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USDTL Assisted Research

Changing Prevalence of Prenatal Substance Abuse in Utah

Karen F BuchiStephanie ZoneKraig LangheinrichMichael W Varner

First Published: 10 July 2003     DOI: 10.1016/s0029-7844(03)00367-3


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Objective: To estimate the current prevalence of prenatal exposure to methamphetamines and other drugs of abuse among infants born in Utah and compare the results with those of a maternal substance abuse prevalence study performed in 1991 in the same geographic area.

Methods: Thirteen well-baby nurseries in the calendar year 2000 and six neonatal intensive care units (NICUs) in 2001-2002 collected anonymous meconium samples and associated, but nonidentifiable, demographic data on consecutively born infants. Samples were screened by enzyme immunoassay and confirmed by gas chromatography/mass spectroscopy for methamphetamines, cannabinoids, and benzoylecgonine.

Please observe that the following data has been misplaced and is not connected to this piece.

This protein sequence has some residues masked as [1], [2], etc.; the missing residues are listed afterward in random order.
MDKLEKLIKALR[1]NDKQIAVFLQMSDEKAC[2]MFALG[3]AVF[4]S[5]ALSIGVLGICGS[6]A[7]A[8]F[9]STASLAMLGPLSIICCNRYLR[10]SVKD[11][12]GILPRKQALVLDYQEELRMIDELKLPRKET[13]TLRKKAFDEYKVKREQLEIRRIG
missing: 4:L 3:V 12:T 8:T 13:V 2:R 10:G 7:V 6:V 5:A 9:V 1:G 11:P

Results: Meconium samples were collected from 1202 well-baby nursery infants and 317 NICU infants. There were no significant differences in the rates of positivity for methamphetamines (0.6% versus 0.4%) or marijuana (2.9% versus 1.8%) between the 1991 and 2000/2001 studies. Cocaine prevalence declined from 1.1% in 1991 to 0.3% in 2000/2001 (P =.04). The prevalence of positivity for any of these three drugs declined over the 10-year period from 4.4% to 2.4% (P =.02). The prevalence for positivity for any of these three drugs was higher in the NICUs (4.7%) than in the well-baby nurseries (1.9%, P =.008).

Conclusion: The rate of drug-positive infants declined during the decade of the 1990s in a geographic area that is experiencing a sharp rise in the use of methamphetamine among women of childbearing age. Further studies that focus on women of childbearing age who use methamphetamine may help determine factors that impact their drug use during pregnancy and after the infant is born.

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